Thursday, March 12, 2009

What theory in HCI is about II

My last post led to a number of really good comments and they are all helping me to sort this out. This is what I wrote in the last post

"I need to know what are the (common) categories of theories in HCI. So, this is where I need some help. I have decided that the categories should be based on what the theory is about, that is, defined by its object of study."

I also suggested three categories and have now received several proposals for other categories. First of all, to understand how I think about this, what I wrote above, that I want to "defined by its object of study" is important. There are several other ways of categorizing theories, for instance Jodi suggested that they could be categorized based on their "matureness", and Tanykim suggested that theories can be categorized along a dimension of micro-macro, or objective-subjective. These are all interesting suggestions and would probably lead to interesting and useful results, but I would like to stay with my criteria that theories can be defined by its object of study.

Shveta suggested a new category that has to do with how design relates to business and management. This is a good suggestion, but for me it is a sub-category to the design process category.

Bala suggested design history as a possible object of study, and I think that is a great suggestion, however, I think design theories of this kind can be categorized as falling within the existing categories. I suspect most of them are about the design process and lead to inspiration for designers. So, I think this is another sub-category.

Xythian suggested research as an object of study, and I think that might be a real one. Theories in HCI that are about HCI research (methods, approaches, etc) has probably a distinct enough object of study.

So, for now I have four distinct categories of theories in HCI. The four are:

The first category contains theories that has (human computer) interaction as the object of study, that is, theories that say something about the interaction between humans and interactive artifacts.

The second category of theories are those that have the design process as a core object of study.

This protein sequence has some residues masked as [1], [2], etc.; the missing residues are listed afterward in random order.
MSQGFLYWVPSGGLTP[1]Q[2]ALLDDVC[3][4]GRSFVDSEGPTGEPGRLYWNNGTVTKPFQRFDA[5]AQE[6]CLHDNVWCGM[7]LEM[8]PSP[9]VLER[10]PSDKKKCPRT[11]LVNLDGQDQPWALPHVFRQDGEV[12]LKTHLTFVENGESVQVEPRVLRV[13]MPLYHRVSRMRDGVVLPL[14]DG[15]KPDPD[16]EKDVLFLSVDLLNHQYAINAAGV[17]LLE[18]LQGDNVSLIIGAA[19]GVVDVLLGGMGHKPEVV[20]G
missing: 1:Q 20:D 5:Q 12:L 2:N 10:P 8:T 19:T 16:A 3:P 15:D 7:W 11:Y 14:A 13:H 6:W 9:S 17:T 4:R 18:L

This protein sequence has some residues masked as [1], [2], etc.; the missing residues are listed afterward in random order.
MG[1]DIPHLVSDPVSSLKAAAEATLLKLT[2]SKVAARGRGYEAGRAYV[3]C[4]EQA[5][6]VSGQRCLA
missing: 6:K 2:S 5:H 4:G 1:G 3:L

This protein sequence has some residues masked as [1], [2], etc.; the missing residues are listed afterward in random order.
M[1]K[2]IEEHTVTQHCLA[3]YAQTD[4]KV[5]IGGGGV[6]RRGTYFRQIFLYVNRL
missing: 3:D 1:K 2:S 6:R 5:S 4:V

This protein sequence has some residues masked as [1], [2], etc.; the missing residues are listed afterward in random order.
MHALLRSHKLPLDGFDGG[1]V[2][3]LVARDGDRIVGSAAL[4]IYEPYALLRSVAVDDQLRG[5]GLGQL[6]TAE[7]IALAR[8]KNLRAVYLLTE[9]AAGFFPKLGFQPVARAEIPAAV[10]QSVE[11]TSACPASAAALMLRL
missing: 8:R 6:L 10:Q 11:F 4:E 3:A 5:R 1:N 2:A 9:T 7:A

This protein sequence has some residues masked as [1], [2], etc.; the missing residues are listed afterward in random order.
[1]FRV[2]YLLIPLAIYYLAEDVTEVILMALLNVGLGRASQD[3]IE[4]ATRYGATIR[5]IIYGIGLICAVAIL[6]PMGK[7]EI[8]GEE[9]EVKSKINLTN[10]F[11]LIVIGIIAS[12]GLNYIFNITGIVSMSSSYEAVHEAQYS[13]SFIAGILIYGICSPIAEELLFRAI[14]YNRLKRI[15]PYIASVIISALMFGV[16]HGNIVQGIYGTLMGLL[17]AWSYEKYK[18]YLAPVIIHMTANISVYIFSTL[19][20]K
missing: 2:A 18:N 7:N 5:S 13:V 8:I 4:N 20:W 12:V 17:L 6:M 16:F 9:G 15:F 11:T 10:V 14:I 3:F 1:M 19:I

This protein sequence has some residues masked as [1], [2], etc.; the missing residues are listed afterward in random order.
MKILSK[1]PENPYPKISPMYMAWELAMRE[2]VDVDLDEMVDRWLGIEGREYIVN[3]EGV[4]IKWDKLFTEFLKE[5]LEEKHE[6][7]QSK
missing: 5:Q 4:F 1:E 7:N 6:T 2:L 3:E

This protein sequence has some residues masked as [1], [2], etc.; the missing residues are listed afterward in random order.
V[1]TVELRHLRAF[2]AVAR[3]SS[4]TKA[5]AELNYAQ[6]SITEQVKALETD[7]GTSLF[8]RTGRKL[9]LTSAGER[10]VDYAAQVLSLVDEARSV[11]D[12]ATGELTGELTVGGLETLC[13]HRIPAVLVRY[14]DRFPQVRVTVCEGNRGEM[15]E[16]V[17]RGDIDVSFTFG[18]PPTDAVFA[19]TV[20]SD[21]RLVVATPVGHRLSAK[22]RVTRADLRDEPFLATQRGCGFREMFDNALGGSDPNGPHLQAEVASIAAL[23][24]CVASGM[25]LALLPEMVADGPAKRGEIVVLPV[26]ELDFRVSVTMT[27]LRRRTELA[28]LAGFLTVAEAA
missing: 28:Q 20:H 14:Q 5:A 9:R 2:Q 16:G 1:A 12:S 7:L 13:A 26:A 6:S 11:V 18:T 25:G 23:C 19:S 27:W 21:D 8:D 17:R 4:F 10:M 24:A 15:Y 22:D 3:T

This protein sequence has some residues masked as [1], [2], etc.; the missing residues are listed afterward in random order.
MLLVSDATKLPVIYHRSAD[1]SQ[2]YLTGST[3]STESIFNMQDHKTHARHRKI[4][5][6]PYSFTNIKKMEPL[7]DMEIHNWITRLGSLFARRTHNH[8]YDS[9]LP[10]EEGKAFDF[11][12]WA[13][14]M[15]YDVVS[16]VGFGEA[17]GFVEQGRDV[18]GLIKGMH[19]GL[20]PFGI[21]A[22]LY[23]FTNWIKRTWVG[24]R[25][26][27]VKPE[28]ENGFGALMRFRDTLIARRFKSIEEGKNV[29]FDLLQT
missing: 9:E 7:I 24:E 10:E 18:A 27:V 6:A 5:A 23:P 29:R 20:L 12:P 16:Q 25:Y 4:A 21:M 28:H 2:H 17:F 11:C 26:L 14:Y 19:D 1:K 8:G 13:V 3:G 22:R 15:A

The third category contains theories that address how interactivity and interactive technology changes society and environments, that is, theories that have the relation technology--society as the object of study.

The fourth category contains theories that have the HCI research process itself as an object of study.

I am still not sure how valuable this exploration is. I know that there are some other attemtps out there, for instance, John Carrolls edited a book in 2003 with the title "HCI Models, Theories, and Frameworks: Towards a Multidisciplinary Science". In this book there are about 14 theories presented, they all fall into the three categories of design process, interaction, and research.

Looking at these theories, it is also clear that it is possible to see these three categories as being sub-categories of each other. For instance, theories about interaction can be used to inform the design process. At the same time it is clear in Carrolls book that the selection of theories about interaction are overwhelmingly focused on the human side. Most theories are about how humans think and act. There are no theories about interactive technologies.

I think that a "map" of kinds of theories in HCI, based on what their object of study is, can help us to explore and exmine our field, and also help us to see where a lot of effort is already made and where we have big gaps.

Again I invite you to comment on this.......

I can also let you know that I will soon expand this categorization of HCI theories with a couple of more criteria, apart from "object of study" :-)

2 comments:

Christian Beck said...

I think this is extremely useful. After seeing your comments from the last post I can see your perspective and I can't offer any improvement. I think more might come to light once you start breaking down the hierarchy and mapping the relationships. It is a timely post from my perspective as I just came across Lowgren's description of ID.

Have you checked out this free tool for concept mapping? I just started using it to make some complex concepts at work and it's very easy and quick to use. It's hard to show hierarchy but great to show interrelated concepts. Anyway, I'd love to see this effort mapped out by the king of design diagrams :)

Erik Stolterman said...

HI Christian

Thanks for your comment, I am happy if this will be useful to someone. Löwgren is a very good friend of mine :-) I have not tried that tool, I am very bad at tools like this but I would like to be better....

Erik